Few would condone lying a four-month old child in sand to pose for a news photograph.  Yet, this is what Daily Sun seemingly did for a front cover picture recently.  The article accompanying the picture, “Baby boy dumped in veld!” (04/10/2011, p. 1, 3) and the follow-up story “Sunpower shames bad mum!” (05/10/2011, p. 2), further abuses an abandoned baby boy and stigmatises a seemingly desperate mother. The stories have both been identified by Media Monitoring Africa (MMA) as violating the dignity and failing to protect the best interests of the child.  The media watchdog is MAD1 about this story for the violating the child’s rights and vilifying the child’s mother.

The photograph, captioned “Left to die…among the rocks,” and two accompanying articles, have given Media Monitoring Africa (MMA) cause for concern over the portrayal of the child and his mother who was reported to have allegedly abandoned the boy. The article, “Baby boy dumped in veld!” (04/10/2011, p. 1, 3) and the follow-up story “Sunpower shames bad mum!” (05/10/2011, p. 2)

Both the identification of the child in the image, and the way the photograph was taken is concerning.  The photograph of the boy showed his face, therefore identifying him, in violation of the Press Code.  The image itself is also strange, as it seems to indicate that either the boy moved back into the position he was initially found in, or left lying on the ground while the Daily Sun was called to the scene. In either case, the child’s safety and dignity (and potentially health) were jeopardised.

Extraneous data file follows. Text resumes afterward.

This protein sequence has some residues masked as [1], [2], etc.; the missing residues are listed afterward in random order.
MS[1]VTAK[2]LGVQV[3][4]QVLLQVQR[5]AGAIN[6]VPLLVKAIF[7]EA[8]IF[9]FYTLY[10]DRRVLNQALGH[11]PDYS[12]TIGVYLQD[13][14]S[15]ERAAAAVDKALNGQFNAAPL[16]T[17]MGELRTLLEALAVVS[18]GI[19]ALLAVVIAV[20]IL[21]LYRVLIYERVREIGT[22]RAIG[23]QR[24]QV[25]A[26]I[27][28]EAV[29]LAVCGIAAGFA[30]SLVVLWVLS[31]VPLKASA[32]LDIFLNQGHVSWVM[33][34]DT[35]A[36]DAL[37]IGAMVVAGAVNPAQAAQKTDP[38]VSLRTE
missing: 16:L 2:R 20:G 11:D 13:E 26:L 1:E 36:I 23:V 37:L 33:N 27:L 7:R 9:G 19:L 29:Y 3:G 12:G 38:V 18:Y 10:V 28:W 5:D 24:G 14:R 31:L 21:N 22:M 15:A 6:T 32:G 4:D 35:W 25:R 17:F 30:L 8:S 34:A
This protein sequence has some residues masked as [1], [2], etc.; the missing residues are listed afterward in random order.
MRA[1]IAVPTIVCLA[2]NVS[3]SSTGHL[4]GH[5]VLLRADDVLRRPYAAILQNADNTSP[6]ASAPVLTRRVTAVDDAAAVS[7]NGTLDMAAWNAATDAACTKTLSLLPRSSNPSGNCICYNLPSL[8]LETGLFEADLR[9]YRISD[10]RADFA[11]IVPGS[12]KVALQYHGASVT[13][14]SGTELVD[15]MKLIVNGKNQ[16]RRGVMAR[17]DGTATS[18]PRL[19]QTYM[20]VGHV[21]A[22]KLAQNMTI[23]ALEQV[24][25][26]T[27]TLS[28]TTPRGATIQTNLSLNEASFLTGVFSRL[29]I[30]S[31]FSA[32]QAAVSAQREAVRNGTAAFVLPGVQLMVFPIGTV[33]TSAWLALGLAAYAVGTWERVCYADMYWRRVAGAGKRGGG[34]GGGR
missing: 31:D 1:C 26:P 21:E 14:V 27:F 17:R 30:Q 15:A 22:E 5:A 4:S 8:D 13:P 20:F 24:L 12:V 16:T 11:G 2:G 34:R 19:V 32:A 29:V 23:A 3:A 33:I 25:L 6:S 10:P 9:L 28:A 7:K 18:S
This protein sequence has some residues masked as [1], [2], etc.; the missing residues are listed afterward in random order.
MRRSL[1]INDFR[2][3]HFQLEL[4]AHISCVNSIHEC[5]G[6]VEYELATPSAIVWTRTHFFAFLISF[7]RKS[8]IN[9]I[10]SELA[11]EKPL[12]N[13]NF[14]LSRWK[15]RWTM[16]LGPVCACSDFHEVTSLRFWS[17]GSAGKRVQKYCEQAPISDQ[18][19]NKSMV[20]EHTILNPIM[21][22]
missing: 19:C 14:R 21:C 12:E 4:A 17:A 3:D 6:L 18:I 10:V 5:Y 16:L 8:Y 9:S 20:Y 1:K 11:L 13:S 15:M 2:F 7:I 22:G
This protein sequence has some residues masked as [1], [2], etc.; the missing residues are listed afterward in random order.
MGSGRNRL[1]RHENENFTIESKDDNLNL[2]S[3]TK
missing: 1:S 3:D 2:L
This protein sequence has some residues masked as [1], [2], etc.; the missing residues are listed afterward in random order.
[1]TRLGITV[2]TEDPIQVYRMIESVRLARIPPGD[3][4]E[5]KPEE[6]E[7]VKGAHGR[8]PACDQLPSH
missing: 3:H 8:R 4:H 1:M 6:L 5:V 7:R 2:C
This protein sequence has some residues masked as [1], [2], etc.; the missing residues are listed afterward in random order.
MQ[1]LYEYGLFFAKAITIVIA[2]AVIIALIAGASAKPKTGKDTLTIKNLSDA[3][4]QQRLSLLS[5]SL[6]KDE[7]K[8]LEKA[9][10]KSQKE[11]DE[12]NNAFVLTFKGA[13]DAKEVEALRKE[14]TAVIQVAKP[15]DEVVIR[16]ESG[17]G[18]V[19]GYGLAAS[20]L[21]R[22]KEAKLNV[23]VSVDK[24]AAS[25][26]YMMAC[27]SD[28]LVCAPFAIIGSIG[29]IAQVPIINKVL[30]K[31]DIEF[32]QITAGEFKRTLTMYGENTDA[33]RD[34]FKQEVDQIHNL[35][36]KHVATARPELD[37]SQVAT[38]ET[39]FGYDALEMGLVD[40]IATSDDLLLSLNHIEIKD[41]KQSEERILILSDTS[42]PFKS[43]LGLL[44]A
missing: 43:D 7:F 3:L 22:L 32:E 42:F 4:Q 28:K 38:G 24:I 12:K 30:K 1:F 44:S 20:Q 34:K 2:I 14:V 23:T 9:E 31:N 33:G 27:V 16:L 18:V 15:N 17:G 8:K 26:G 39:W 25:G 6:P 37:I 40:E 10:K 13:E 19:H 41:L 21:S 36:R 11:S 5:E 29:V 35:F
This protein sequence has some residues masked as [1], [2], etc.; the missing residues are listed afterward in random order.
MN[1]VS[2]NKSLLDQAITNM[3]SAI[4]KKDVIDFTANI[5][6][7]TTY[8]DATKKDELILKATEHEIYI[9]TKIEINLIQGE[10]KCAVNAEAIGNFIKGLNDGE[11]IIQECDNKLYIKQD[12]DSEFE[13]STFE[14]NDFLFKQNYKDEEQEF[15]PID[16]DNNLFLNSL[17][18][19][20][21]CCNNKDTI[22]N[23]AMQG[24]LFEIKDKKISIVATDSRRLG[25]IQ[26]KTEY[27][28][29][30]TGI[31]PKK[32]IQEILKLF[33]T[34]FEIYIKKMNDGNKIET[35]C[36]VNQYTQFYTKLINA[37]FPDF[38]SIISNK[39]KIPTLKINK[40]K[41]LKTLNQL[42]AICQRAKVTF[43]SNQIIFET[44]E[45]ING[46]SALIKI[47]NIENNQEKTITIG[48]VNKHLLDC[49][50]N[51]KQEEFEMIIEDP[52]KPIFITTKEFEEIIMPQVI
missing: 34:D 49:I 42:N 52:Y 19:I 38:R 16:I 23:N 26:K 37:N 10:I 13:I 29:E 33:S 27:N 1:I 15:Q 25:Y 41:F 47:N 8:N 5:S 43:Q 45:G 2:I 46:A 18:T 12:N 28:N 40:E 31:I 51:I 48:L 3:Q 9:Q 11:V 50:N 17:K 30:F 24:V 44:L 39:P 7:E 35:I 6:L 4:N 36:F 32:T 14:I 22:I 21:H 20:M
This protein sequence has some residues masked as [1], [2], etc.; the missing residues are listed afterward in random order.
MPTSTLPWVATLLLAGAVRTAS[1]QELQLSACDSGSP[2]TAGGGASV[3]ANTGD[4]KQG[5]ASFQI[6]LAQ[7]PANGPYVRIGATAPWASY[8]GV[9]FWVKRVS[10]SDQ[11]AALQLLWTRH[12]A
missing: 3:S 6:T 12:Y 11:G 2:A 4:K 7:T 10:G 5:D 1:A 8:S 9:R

It cannot be seen as being in the best interests of the child to be laid on the ground to stage the photo. Alternatively, if the child was left unattended while the Daily Sun made its way to the scene, then all involved were complicit in the negligence of the child and abuse of his safety2. Furthermore, identifying the location where the boy was found could indicate the approximate area where he and his mother live, possibly leading to further the community stigmatising or victimising the child and mother.

In addition to the violation of the child’s rights, the boy’s mother, in both articles, was vilified through the language used to describe her. Without adequate evidence to prove the alleged crime she was being accused of, the newspaper should not have referred to her as “guilty” or infer her guilt by saying she “handed herself over to police.” Similarly, to suggest that the “police didn’t buy her story” after she claimed to have left the baby in someone else’s care, suggests that she lied, which is further stigmatising. The mother also was not accessed directly by the journalist to give her a voice and an opportunity to give the readers her side of the story.

Children’s rights and best interests should be upheld and protected by journalists and news photographers at all times, in all media reporting. Not doing so puts children in danger of further stigmatisation and victimisation by the public and especially their communities. Likewise, the vilification of vulnerable mothers by the media should be avoided as it compounds the vulnerability of women and further contributes to the perception that women are less valuable and undeserving of respect.  Within the context of South Africa with epidemic rates of violence against women, this increases the risk for mothers, while implicitly excusing the fathers.

1As part of their efforts to support human rights in the media, MMA identifies items which violate or uphold the rights of children on a weekly basis.
2It should clear whether it was staged or not from the caption, which should have noted if the scene have been recreated.